Saturday, 7 July 2012

Antarctic moss lives on ancient penguin poo

Moss plants that survive the freezing conditions of Antarctica have an unusual food source, scientists say.
The vibrant green plants take nutrients from the poo left behind by penguins that lived in the same area thousands of years ago.
Scientists made their discovery whilst testing the plants to find out how they manage to survive in the icy landscape.
The findings were presented at the Society for Experimental Biology's annual meeting in Salzburg, Austria.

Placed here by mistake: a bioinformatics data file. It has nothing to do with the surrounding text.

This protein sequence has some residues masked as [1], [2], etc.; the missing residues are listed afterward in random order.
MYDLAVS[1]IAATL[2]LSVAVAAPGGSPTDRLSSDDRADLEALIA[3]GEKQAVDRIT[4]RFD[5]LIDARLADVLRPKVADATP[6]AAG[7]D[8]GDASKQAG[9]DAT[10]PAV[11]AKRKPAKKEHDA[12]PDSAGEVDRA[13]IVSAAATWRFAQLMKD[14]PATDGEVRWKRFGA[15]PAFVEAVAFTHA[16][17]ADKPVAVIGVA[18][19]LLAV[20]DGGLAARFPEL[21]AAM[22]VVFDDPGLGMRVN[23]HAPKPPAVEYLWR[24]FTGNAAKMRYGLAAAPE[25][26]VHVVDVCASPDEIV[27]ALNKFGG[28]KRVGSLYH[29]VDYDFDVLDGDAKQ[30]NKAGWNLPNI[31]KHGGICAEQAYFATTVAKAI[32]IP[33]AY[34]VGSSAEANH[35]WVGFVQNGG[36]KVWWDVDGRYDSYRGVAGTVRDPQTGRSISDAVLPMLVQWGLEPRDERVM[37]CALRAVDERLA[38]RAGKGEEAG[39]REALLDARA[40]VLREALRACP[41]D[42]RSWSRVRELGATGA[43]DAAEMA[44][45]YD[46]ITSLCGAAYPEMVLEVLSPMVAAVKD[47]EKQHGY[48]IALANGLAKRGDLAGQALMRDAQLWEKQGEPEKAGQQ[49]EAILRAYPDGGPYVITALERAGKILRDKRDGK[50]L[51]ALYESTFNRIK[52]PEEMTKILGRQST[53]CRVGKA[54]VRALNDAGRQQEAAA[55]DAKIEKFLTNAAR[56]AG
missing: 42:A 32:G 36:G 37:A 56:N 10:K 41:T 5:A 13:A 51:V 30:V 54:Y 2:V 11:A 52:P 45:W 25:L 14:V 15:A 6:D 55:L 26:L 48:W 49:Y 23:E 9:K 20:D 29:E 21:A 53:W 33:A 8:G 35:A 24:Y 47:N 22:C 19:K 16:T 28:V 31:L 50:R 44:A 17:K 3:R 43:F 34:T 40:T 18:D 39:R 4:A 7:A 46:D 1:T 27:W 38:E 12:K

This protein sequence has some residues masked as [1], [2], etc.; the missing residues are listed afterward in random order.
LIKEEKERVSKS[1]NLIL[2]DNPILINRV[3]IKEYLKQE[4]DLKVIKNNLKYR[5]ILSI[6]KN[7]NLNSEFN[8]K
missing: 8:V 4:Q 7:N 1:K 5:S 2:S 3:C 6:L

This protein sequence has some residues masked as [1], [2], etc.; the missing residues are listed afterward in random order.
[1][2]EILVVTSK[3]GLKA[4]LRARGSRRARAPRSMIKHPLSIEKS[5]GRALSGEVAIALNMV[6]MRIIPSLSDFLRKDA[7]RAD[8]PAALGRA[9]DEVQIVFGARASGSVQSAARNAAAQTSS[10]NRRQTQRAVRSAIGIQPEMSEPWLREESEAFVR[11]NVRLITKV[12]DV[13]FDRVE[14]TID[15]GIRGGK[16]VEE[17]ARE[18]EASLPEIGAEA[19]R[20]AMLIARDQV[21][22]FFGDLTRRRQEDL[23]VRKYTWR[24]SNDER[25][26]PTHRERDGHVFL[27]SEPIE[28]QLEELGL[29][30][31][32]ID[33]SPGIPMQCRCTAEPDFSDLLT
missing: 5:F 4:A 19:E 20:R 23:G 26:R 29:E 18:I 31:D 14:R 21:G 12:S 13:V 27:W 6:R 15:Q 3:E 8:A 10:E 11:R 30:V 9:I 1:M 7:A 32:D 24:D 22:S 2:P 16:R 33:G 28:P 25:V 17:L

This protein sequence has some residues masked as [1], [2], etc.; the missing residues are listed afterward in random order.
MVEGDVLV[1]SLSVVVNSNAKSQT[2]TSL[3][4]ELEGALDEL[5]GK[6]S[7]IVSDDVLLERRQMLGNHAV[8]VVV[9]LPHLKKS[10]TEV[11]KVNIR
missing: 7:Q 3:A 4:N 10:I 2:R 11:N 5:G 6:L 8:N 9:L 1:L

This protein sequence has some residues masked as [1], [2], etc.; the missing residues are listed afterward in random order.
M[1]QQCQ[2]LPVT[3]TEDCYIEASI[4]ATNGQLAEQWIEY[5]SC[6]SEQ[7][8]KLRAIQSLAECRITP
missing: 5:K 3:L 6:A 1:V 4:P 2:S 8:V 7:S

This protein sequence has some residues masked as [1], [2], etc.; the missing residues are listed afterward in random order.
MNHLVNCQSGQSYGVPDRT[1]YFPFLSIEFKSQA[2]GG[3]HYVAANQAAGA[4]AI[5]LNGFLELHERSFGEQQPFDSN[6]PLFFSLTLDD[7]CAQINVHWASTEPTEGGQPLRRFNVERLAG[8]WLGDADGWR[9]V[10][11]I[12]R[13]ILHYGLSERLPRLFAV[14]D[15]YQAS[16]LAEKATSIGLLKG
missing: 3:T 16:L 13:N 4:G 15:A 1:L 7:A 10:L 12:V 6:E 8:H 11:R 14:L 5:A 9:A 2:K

Prof Sharon Robinson, from the University of Wollongong in Australia, has been studying Antarctica's plants for 16 years.
She explained that she was interested in where the plants get their nutrients, because the Antarctic soil on which they grow is so poor.
"Plants need water, sunlight and nutrients; there's plenty of sunlight in the summer and as long as the ice melts there's water," she told BBC Nature.
"But the soil is basically sand and gravel."
To find out where the plants were getting the food they needed to grow, Prof Robinson and her team used a technique that allowed them to see all of the chemicals that made up a moss plant.

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